For a long time the building was wrapped à la Christo and I waited with curiosity for the unveiling. My first thought on seeing the naked edifice was, “It’s edible!” The texture and color is that of an overbaked cookie. I imagined a crowd of old Tribeca dwellers—artists who have been ousted from their lofts—encircling the hotel and munching on it until it was reduced to a pile of crumbs. The brick cladding, aside from the more carefully worked neo-Tudor sections, is so crudely laid that in places the mortar is half as wide as the bricks. Parts of the walls are smudgy, and there are even pieces of brick missing. Pink corking fills some of the gaps. It’s “meant to look old,” but the brick walls of old Tribeca buildings are laid with perfect uniformity, their surfaces flat. Of course, unlike its old neighbors, the hotel building isn’t actually constructed of bricks; the bricks are slapped onto the steel and concrete shell, and that’s one of the basic absurdities of Tribeca “contextual.”

    The rough bricklaying looks odd next to the industrial, modern windows, especially the penthouse atrium window tucked at the south end, and the curved curtain of windows on the street corner that looks like plastic, not glass. The lumpy, curved corner makes the building a cousin to the 1990s Tribeca Grand Hotel, not a relative of Tribeca’s typically angular geometry. As for mitigating factors, as far as I know the hotel isn’t green, as its surface rusticity might suggest—no solar cells or geothermal heat. Just another luxury development, partly subsidized by the taxpayer.

    Contrary to the historic district’s mandate, few of the new Tribeca buildings look well built, much less well finished. Go make a close inspection. Most of these creations stand out as clumsy interlopers because their concept is a fakery, and has nothing to do with architecture as an art. Nothing to do with function, either. The North Moore hotel evokes anything but Tribeca, parts of an Edward Luytens’ country house perhaps, minus the quality. A contemporary building on Hudson Street near Franklin fits better with the surrounding buildings. The “contextual” has been discredited in other countries such as Britain where it’s now rightly seen as a disaster for architecture.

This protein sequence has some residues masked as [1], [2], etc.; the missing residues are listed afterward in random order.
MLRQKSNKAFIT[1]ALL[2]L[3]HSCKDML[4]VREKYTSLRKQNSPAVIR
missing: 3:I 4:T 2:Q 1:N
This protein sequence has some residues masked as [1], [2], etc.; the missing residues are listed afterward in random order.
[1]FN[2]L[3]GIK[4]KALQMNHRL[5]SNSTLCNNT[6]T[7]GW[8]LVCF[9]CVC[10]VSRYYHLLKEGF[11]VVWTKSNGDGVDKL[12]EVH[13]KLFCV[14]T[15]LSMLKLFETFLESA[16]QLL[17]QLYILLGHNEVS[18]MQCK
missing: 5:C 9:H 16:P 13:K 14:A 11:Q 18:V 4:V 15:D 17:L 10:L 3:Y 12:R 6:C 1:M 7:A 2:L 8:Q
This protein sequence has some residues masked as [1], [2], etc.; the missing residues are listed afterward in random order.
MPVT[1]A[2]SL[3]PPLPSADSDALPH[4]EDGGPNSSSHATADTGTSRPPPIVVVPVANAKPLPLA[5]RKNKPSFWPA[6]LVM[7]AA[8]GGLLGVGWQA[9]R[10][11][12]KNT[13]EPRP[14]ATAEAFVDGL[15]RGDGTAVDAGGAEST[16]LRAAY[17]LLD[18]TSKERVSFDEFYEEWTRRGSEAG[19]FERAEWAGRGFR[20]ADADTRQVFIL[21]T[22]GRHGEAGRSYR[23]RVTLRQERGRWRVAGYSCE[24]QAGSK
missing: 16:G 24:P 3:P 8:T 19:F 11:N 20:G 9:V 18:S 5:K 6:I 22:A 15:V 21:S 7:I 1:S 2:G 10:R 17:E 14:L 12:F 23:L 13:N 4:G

Maybe what we need is a City Architect, as in Barcelona and now London, someone who can watch over the quality of new architecture in New York. That would be the end of the anti-architecture clique whose nonsensical interpretation of Tribeca’s history results in follies like the North Moore hotel.

    Carole Ashle

  14. #14

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    Quote Originally Posted by cityrealty
    It occupies the former site of a parking lot across from the extremely attractive Independence Plaza North red-brick and striated concrete complex of three towers that was erected in 1975 and designed by Oppenheimer, Brady & Vogelstein and John Pruyn.
    Since when does Cityrealty do sarcasm? Surely they can't be serious.

  15. #15
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    I think the better question is: when haven't they used either "attractive" or "handsome" to describe an existing building across the street from a new development?